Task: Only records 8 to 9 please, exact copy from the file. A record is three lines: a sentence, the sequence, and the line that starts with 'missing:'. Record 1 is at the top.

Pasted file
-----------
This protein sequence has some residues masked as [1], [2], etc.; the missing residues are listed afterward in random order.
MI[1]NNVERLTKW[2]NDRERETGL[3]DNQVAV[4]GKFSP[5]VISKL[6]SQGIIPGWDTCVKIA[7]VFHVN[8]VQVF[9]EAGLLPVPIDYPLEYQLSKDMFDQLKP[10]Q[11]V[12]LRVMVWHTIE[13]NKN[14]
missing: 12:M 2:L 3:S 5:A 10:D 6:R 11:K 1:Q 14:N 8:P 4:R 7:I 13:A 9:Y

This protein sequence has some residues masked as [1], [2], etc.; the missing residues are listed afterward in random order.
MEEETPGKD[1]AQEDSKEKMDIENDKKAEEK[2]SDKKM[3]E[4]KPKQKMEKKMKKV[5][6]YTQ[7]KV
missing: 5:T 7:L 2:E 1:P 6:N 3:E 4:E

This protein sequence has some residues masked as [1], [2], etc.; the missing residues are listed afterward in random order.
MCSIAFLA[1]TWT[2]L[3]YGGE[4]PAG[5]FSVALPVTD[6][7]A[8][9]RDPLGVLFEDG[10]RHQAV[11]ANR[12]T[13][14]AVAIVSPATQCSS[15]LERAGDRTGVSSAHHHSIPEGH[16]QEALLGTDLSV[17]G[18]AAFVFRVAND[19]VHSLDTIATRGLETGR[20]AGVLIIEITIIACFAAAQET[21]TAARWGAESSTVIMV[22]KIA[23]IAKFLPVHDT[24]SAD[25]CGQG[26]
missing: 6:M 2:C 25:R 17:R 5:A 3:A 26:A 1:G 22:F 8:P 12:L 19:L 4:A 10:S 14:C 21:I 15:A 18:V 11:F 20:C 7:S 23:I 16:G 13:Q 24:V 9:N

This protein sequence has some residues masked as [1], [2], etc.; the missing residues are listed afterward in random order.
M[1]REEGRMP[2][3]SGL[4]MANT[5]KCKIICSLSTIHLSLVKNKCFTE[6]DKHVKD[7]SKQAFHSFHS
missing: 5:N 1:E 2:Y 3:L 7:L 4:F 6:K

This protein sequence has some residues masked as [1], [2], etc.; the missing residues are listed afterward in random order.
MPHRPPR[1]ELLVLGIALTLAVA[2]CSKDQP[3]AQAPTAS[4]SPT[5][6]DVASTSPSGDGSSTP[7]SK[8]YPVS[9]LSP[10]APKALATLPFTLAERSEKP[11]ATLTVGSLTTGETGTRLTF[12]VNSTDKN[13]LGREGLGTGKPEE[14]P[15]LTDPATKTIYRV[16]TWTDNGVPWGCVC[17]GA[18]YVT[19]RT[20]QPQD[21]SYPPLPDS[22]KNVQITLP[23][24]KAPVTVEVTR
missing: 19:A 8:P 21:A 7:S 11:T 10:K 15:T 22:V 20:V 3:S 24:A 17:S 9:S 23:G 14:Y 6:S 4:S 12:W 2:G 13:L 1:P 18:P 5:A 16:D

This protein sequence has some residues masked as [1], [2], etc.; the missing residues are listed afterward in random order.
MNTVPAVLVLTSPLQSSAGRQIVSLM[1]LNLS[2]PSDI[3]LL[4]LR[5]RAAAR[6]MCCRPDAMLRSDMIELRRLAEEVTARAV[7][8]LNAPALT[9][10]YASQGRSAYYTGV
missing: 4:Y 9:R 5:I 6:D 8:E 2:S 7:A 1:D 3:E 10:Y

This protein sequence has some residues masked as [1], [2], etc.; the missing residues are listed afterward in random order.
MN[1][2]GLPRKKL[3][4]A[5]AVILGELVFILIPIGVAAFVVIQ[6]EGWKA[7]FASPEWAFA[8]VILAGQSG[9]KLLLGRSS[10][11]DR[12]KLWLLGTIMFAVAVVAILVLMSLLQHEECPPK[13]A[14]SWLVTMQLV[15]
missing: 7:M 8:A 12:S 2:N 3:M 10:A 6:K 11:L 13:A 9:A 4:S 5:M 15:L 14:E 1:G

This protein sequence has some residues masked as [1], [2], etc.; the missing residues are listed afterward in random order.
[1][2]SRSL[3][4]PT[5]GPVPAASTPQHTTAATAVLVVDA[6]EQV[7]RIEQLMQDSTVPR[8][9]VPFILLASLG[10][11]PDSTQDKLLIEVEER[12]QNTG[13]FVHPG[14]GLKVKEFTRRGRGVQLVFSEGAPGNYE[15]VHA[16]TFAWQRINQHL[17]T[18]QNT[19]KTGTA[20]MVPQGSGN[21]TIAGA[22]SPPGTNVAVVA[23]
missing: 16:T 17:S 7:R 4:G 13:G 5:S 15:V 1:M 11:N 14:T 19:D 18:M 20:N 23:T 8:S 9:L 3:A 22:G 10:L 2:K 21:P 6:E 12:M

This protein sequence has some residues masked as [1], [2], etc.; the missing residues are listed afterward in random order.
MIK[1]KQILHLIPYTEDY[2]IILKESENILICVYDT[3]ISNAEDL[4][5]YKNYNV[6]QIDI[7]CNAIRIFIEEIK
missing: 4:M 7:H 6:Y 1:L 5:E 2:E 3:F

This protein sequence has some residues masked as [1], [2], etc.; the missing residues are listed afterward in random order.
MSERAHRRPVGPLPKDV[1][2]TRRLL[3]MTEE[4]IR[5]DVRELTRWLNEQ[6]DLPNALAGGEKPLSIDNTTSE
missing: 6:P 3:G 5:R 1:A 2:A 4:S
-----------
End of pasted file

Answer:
This protein sequence has some residues masked as [1], [2], etc.; the missing residues are listed afterward in random order.
[1][2]SRSL[3][4]PT[5]GPVPAASTPQHTTAATAVLVVDA[6]EQV[7]RIEQLMQDSTVPR[8][9]VPFILLASLG[10][11]PDSTQDKLLIEVEER[12]QNTG[13]FVHPG[14]GLKVKEFTRRGRGVQLVFSEGAPGNYE[15]VHA[16]TFAWQRINQHL[17]T[18]QNT[19]KTGTA[20]MVPQGSGN[21]TIAGA[22]SPPGTNVAVVA[23]
missing: 16:T 17:S 7:R 4:G 13:G 5:S 15:V 1:M 11:N 14:T 19:D 18:M 20:N 23:T 8:S 9:L 3:A 22:G 10:L 2:K 21:P 6:E 12:M

This protein sequence has some residues masked as [1], [2], etc.; the missing residues are listed afterward in random order.
MIK[1]KQILHLIPYTEDY[2]IILKESENILICVYDT[3]ISNAEDL[4][5]YKNYNV[6]QIDI[7]CNAIRIFIEEIK
missing: 4:M 7:H 6:Y 1:L 5:E 2:E 3:F